Summer Job Turns Into 21+ Year Career for New NCRGEA Executive Director

LivingPower Newsletter, July/Aug. 2022

When Tim O’Connell went to work part-time for the YMCA as a graduate student at North Carolina State University, he was studying agriculture economics. That part-time job, though, changed the course of his life and turned into a 21+ year career working with nonprofits and advocacy, as he revealed during an interview with outgoing Board President Vann Langston for Celebration of Public Service Week.

Outgoing Board President Vann Langston interviews new Executive Director Tim O’Connell during Celebration of Public Service Week. Watch the interview on NCRGEA YouTube.

“I got to do a little bit of everything. Teach swim lessons, work with day camps,” O’Connell said. “A big part of the work we did was advocacy for health and wellness and community benefits. I cut my teeth on the advocacy pieces there, so that work was very impactful.”

O’Connell went on to become the Executive Director and Vice President of Operations for YMCA of NWNC, followed by time spent as the Associate Executive Director for the North Carolina State University Alumni Association. He most recently served as Director of Advancement Operations, Membership, and Annual Giving for the North Carolina Museum of Art.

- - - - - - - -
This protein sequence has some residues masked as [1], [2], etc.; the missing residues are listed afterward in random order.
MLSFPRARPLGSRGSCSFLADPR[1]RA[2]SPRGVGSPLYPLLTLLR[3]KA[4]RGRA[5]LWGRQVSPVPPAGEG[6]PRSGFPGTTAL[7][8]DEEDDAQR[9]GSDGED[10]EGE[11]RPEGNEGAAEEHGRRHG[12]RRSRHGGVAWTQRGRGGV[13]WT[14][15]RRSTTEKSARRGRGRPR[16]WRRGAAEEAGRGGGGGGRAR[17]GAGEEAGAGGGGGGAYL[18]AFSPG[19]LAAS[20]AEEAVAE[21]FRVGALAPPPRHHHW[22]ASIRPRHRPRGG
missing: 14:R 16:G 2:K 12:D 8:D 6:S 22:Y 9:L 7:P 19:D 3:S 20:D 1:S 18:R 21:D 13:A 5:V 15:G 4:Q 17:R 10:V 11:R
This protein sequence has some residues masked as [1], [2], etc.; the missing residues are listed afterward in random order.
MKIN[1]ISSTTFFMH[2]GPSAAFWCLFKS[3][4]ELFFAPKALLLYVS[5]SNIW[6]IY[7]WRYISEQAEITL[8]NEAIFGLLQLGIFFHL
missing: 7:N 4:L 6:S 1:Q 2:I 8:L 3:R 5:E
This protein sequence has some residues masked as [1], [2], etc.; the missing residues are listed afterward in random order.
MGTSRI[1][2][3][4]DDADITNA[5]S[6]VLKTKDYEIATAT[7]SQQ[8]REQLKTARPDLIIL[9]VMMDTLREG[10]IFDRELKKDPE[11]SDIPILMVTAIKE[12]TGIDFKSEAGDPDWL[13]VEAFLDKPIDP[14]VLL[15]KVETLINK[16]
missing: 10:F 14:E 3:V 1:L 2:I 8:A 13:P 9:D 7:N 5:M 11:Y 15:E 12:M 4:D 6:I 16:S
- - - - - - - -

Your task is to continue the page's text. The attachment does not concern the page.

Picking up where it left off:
Best Candidate for NCRGEA

During the search process led by Board Vice President Martha Sue Hall, O’Connell stood out as a candidate for multiple reasons. One reason was due to the feedback received from others, with overwhelmingly positive comments such as, “Great guy.” “Got results because of people skills.” And “As good as I’ve ever seen with processing information and relating to people.” One person even said, “I learned more under Tim’s leadership than anybody else I’ve ever worked for.”

These comments were complemented by O’Connell’s own views when speaking to the issue of public service. He talked of North Carolina citizens’ desire for clean water, a good education for their children, and great first-responder services.

“We live in one of the top states in the country, and that is so much because of the work public servants have done,” O’Connell shared with Langston in the interview. “It’s time to say thank you. So, thank you to the teachers, the educators, the firemen, the policemen, the administrators who are working and managing the data, and the housekeeping staff working through the pandemic. People who choose to go into public service do it very often for selfless reasons, and we need to honor that.”

Views on Retirement

O’Connell laughed when asked about retirement and talked about how exciting it is that folks are living longer, richer lives. He told a story about an event that happened right before one of his interviews with NCRGEA where a weekend bike ride with a 72-year-old state retiree almost did him in.

“I can remember my father when he retired, he got a rocking chair, but most folks now are not getting rocking chairs. Right now, they’re looking forward to the next stage of life and what’s going to be new in their lives. I think that’s exciting,“ remarked O’Connell. “A big part of the work we want to do is make sure we’re showing the opportunities in that way, so that these retirement years are really enriching and a time for new growth.”